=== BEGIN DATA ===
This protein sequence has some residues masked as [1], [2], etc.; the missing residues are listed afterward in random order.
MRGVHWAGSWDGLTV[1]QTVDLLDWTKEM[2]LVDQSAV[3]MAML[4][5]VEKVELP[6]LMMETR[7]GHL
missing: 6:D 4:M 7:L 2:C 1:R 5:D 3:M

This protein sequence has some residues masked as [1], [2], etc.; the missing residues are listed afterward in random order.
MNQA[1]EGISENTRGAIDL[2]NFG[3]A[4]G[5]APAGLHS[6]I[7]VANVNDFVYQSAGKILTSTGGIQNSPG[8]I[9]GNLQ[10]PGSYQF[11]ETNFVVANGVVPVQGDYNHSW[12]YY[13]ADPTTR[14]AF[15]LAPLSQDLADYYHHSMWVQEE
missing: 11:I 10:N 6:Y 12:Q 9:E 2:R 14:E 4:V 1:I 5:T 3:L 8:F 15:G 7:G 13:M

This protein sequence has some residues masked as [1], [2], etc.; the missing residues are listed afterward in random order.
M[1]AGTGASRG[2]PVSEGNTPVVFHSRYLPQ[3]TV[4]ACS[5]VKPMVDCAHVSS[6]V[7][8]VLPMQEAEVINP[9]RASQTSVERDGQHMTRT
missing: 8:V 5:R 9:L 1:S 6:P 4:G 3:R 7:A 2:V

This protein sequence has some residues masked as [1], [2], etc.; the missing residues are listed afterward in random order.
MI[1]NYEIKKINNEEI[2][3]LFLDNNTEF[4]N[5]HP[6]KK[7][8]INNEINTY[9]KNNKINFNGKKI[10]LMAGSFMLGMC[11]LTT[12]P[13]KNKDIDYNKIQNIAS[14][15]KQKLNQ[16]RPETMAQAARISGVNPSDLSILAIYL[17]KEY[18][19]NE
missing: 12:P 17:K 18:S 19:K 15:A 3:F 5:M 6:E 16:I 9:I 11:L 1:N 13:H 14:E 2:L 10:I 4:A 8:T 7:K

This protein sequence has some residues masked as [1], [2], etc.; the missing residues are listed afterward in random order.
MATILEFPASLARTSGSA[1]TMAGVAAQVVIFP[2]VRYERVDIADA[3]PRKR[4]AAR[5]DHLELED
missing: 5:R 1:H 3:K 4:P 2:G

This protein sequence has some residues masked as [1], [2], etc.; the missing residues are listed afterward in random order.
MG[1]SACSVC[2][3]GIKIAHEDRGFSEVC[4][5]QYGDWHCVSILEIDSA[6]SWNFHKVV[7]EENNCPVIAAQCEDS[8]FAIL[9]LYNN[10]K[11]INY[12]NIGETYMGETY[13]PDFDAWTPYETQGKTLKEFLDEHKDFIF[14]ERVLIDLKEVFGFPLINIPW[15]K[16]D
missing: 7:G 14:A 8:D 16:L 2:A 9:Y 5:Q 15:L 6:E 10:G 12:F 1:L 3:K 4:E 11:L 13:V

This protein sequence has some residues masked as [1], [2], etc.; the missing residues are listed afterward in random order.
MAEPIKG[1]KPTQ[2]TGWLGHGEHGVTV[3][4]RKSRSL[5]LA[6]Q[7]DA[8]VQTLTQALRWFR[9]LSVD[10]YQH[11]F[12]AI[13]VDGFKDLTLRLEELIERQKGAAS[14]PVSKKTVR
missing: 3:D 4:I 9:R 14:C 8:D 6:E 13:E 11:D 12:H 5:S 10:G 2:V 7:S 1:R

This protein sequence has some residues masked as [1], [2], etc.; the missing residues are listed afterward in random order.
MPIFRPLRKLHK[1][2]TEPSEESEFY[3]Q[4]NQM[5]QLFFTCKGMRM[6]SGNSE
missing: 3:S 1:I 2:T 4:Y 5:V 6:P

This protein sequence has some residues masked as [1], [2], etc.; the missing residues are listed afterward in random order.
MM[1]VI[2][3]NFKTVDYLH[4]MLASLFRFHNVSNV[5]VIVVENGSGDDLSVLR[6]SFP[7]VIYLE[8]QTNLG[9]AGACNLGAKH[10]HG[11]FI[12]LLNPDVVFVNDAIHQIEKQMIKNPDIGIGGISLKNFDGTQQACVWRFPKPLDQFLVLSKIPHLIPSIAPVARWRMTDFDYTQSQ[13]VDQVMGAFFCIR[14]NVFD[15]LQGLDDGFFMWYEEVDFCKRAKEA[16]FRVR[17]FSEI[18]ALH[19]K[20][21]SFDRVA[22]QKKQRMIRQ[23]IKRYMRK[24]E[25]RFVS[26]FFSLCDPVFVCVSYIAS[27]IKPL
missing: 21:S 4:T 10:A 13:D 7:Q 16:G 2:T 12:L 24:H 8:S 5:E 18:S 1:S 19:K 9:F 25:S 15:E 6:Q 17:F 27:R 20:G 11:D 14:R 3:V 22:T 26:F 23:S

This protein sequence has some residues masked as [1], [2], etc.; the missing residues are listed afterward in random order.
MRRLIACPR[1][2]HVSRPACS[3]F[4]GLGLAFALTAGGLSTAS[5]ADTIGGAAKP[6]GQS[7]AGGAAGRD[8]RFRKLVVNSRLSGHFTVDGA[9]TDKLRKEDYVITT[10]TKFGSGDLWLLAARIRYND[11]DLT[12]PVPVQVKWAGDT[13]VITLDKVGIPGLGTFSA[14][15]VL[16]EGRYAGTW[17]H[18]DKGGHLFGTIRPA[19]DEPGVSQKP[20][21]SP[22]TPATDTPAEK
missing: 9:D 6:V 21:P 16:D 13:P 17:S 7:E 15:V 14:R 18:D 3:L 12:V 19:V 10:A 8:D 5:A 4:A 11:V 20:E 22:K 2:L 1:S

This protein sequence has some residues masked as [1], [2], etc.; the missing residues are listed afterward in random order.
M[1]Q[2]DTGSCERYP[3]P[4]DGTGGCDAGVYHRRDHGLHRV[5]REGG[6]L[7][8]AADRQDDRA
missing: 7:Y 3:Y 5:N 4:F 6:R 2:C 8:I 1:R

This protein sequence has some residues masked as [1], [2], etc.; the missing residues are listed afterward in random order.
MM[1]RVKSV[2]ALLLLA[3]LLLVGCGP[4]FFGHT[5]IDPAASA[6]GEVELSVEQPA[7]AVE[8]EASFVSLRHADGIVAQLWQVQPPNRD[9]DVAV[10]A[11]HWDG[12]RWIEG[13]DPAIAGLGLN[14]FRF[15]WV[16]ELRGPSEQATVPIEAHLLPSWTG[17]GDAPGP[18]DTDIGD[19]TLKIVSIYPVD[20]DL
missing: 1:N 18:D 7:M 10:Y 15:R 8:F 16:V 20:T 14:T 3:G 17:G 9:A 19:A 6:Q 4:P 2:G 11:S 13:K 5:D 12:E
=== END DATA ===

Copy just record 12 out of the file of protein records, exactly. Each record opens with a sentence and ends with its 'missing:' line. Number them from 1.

This protein sequence has some residues masked as [1], [2], etc.; the missing residues are listed afterward in random order.
MM[1]RVKSV[2]ALLLLA[3]LLLVGCGP[4]FFGHT[5]IDPAASA[6]GEVELSVEQPA[7]AVE[8]EASFVSLRHADGIVAQLWQVQPPNRD[9]DVAV[10]A[11]HWDG[12]RWIEG[13]DPAIAGLGLN[14]FRF[15]WV[16]ELRGPSEQATVPIEAHLLPSWTG[17]GDAPGP[18]DTDIGD[19]TLKIVSIYPVD[20]DL
missing: 1:N 18:D 7:M 10:Y 15:R 8:F 16:V 20:T 14:T 3:G 17:G 9:A 19:A 6:Q 4:P 2:G 11:S 13:K 5:D 12:E